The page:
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Do Republicans really want to ban pornography? Not exactly, but thanks to the politics of party platforms and the ease of freaking out online, a proposed official statement on the “public menace” of porn has typically chiller people gearing up to freak out.


To be sure, the relevant language offered for the new platform is broad and vague enough to make anyone wonder just what it means. “Pornography, with [its] harmful effects, especially on children, has become a public health crisis that is destroying the life of millions,” it warns. “We encourage states to continue to fight this public menace and pledge our commitment to children’s safety and wellbeing.”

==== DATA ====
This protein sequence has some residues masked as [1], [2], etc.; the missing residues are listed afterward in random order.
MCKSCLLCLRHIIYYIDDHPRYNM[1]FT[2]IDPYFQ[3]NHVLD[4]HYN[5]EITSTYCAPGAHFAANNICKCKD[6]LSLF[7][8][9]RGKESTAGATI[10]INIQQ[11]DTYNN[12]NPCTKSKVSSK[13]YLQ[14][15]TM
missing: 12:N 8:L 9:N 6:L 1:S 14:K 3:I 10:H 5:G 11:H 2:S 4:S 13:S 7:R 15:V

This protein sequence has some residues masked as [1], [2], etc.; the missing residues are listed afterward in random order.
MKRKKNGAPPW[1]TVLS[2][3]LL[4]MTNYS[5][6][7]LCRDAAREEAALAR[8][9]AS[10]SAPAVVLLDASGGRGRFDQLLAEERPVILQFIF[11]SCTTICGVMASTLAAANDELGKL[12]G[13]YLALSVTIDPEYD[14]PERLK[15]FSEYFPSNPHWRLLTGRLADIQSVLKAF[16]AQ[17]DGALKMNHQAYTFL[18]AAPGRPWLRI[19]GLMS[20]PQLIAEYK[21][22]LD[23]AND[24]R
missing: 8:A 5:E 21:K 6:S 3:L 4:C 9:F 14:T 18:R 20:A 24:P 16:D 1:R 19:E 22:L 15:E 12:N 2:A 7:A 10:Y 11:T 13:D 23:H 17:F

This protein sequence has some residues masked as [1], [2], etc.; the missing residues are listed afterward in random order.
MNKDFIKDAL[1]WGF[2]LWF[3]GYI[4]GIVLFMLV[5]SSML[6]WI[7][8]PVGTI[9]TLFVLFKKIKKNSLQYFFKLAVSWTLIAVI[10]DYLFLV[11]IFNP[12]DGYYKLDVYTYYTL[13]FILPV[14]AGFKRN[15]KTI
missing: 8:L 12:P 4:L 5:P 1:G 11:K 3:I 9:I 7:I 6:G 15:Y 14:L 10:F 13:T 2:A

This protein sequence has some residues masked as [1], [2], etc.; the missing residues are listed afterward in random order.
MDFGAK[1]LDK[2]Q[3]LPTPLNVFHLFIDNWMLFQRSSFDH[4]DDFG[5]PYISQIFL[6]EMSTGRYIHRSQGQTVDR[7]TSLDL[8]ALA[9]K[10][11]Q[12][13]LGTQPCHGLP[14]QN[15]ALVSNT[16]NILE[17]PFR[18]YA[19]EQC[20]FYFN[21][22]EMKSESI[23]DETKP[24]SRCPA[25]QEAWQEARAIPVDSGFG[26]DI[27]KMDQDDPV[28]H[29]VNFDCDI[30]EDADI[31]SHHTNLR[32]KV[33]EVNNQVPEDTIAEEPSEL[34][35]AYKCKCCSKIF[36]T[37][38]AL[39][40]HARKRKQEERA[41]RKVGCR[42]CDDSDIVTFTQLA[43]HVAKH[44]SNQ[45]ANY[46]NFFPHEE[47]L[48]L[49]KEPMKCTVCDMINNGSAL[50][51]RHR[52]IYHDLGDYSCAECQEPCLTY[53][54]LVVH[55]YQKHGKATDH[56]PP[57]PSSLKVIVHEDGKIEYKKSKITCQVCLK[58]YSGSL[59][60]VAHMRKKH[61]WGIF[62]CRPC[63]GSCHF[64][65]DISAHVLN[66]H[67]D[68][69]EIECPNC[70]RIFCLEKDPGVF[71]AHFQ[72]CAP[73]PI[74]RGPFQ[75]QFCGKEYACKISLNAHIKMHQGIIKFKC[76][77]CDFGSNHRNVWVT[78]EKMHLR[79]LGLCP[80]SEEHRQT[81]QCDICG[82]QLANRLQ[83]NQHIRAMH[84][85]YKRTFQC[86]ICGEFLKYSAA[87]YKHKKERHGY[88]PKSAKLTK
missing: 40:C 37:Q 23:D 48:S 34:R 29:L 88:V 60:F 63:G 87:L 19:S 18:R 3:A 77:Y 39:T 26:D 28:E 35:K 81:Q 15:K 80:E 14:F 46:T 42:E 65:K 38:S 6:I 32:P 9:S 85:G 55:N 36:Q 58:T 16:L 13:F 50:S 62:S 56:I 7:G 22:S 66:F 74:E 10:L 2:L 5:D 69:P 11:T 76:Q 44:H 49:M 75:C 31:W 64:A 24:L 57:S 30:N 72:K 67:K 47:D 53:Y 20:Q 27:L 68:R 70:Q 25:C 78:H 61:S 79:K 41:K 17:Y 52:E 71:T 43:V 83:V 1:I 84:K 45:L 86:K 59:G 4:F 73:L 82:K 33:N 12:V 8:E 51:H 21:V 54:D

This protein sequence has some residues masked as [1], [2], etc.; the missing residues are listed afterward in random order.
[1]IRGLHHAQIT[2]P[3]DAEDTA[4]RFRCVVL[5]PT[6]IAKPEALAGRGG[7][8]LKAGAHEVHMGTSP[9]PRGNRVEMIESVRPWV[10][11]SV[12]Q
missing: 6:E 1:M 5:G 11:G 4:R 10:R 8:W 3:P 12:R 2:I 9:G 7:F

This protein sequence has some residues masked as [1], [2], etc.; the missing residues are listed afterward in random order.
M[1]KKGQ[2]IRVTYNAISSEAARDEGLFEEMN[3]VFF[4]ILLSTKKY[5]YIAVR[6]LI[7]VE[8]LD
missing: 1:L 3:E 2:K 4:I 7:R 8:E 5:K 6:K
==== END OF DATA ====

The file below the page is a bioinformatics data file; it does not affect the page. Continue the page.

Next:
It’s not a call for specific change. It’s conspicuously light on details. But even at a time when the topic of porn and sex addiction has crept toward the mainstream, the phrasing wades the Republican Party into thorny, contentious, and muddled debates over the nature of online abuse, the sources of self-harm, and the character of consent.

So why bother? Because a few delegates cared enough to push it through, in a fleeting triumph of symbolism over substance. For some activists, it’s their best chance to make a big impression, even if it’s certain to amount to nothing more.

Over the objections of fellow subcommittee members, for instance, another set of stalwarts just managed to force a tough plank on the issue of transgender bathroom use into the proposed GOP platform. Meanwhile, Donald Trump has publicly offered Caitlyn Jenner the use of any bathroom on Trump properties worldwide. The national party might ultimately feel compelled to weigh in on porn. But for many Republicans, the rule of hot takes will apply: attention won’t last, action won’t be taken, and life will go on.

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